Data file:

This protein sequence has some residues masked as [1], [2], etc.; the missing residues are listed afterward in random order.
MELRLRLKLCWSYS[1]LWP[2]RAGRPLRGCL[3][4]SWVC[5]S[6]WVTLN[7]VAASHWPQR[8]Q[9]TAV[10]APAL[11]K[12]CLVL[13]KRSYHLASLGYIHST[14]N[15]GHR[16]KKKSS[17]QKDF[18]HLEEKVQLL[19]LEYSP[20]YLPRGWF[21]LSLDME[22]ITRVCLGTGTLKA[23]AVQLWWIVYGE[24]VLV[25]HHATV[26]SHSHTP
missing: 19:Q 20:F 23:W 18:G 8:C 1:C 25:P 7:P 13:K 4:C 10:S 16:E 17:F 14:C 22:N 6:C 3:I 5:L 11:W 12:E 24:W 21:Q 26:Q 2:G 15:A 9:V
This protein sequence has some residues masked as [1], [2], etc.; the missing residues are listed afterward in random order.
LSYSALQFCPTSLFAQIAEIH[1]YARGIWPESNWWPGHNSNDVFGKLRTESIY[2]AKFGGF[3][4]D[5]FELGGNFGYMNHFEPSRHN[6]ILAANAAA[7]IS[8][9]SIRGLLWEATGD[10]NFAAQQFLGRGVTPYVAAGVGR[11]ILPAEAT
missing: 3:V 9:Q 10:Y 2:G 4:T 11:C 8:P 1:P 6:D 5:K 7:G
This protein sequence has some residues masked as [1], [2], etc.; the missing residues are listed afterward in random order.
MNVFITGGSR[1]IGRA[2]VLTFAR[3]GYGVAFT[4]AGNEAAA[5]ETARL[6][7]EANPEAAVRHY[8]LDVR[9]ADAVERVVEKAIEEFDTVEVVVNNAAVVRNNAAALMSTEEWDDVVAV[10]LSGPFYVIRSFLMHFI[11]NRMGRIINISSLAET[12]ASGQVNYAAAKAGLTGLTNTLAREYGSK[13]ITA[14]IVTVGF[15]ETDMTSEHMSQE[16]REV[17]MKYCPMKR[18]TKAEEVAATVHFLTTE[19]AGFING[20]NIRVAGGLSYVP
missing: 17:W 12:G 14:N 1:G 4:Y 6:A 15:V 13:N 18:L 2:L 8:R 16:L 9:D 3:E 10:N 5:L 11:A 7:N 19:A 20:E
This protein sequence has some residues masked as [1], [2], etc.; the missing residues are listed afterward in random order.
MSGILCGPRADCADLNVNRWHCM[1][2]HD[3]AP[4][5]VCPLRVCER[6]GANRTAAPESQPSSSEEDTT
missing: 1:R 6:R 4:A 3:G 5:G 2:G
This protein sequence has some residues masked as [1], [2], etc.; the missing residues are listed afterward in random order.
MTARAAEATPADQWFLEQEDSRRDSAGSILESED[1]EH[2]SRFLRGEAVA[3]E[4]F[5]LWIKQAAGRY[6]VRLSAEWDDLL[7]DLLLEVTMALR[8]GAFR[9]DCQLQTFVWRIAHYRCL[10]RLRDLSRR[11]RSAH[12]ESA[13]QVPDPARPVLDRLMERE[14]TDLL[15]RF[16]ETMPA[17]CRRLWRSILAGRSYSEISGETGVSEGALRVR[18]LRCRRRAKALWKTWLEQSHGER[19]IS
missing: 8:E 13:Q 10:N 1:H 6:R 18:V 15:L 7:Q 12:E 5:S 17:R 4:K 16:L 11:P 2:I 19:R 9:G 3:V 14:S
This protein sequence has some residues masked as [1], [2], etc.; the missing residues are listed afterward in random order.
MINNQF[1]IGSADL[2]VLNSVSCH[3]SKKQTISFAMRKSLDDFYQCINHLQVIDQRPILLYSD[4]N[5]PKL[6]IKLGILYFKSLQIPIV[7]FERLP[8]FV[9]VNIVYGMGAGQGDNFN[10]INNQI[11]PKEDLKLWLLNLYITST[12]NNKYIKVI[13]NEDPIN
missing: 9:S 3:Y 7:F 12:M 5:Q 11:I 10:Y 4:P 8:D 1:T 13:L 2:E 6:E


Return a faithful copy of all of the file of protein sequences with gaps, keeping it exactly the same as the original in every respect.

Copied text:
This protein sequence has some residues masked as [1], [2], etc.; the missing residues are listed afterward in random order.
MELRLRLKLCWSYS[1]LWP[2]RAGRPLRGCL[3][4]SWVC[5]S[6]WVTLN[7]VAASHWPQR[8]Q[9]TAV[10]APAL[11]K[12]CLVL[13]KRSYHLASLGYIHST[14]N[15]GHR[16]KKKSS[17]QKDF[18]HLEEKVQLL[19]LEYSP[20]YLPRGWF[21]LSLDME[22]ITRVCLGTGTLKA[23]AVQLWWIVYGE[24]VLV[25]HHATV[26]SHSHTP
missing: 19:Q 20:F 23:W 18:G 8:C 1:C 25:P 7:P 13:K 4:C 10:S 16:E 17:F 14:C 22:N 6:C 3:I 5:L 11:W 12:E 24:W 21:Q 26:Q 2:G 15:A 9:V
This protein sequence has some residues masked as [1], [2], etc.; the missing residues are listed afterward in random order.
LSYSALQFCPTSLFAQIAEIH[1]YARGIWPESNWWPGHNSNDVFGKLRTESIY[2]AKFGGF[3][4]D[5]FELGGNFGYMNHFEPSRHN[6]ILAANAAA[7]IS[8][9]SIRGLLWEATGD[10]NFAAQQFLGRGVTPYVAAGVGR[11]ILPAEAT
missing: 3:V 9:Q 10:Y 2:G 4:T 11:C 8:P 1:P 6:D 5:K 7:G
This protein sequence has some residues masked as [1], [2], etc.; the missing residues are listed afterward in random order.
MNVFITGGSR[1]IGRA[2]VLTFAR[3]GYGVAFT[4]AGNEAAA[5]ETARL[6][7]EANPEAAVRHY[8]LDVR[9]ADAVERVVEKAIEEFDTVEVVVNNAAVVRNNAAALMSTEEWDDVVAV[10]LSGPFYVIRSFLMHFI[11]NRMGRIINISSLAET[12]ASGQVNYAAAKAGLTGLTNTLAREYGSK[13]ITA[14]IVTVGF[15]ETDMTSEHMSQE[16]REV[17]MKYCPMKR[18]TKAEEVAATVHFLTTE[19]AGFING[20]NIRVAGGLSYVP
missing: 17:W 12:G 14:N 1:G 4:Y 6:A 15:V 13:N 18:L 2:L 8:R 16:L 9:D 3:E 10:N 5:L 11:A 7:N 19:A 20:E
This protein sequence has some residues masked as [1], [2], etc.; the missing residues are listed afterward in random order.
MSGILCGPRADCADLNVNRWHCM[1][2]HD[3]AP[4][5]VCPLRVCER[6]GANRTAAPESQPSSSEEDTT
missing: 1:R 6:R 4:A 3:G 5:G 2:G
This protein sequence has some residues masked as [1], [2], etc.; the missing residues are listed afterward in random order.
MTARAAEATPADQWFLEQEDSRRDSAGSILESED[1]EH[2]SRFLRGEAVA[3]E[4]F[5]LWIKQAAGRY[6]VRLSAEWDDLL[7]DLLLEVTMALR[8]GAFR[9]DCQLQTFVWRIAHYRCL[10]RLRDLSRR[11]RSAH[12]ESA[13]QVPDPARPVLDRLMERE[14]TDLL[15]RF[16]ETMPA[17]CRRLWRSILAGRSYSEISGETGVSEGALRVR[18]LRCRRRAKALWKTWLEQSHGER[19]IS
missing: 8:E 13:Q 10:N 1:H 6:R 18:V 15:L 7:Q 12:E 5:S 17:R 4:K 16:L 11:P 2:I 19:R 9:G 3:V 14:S
This protein sequence has some residues masked as [1], [2], etc.; the missing residues are listed afterward in random order.
MINNQF[1]IGSADL[2]VLNSVSCH[3]SKKQTISFAMRKSLDDFYQCINHLQVIDQRPILLYSD[4]N[5]PKL[6]IKLGILYFKSLQIPIV[7]FERLP[8]FV[9]VNIVYGMGAGQGDNFN[10]INNQI[11]PKEDLKLWLLNLYITST[12]NNKYIKVI[13]NEDPIN
missing: 9:S 3:Y 7:F 12:M 5:Q 11:I 10:Y 4:P 8:D 1:T 13:L 2:E 6:E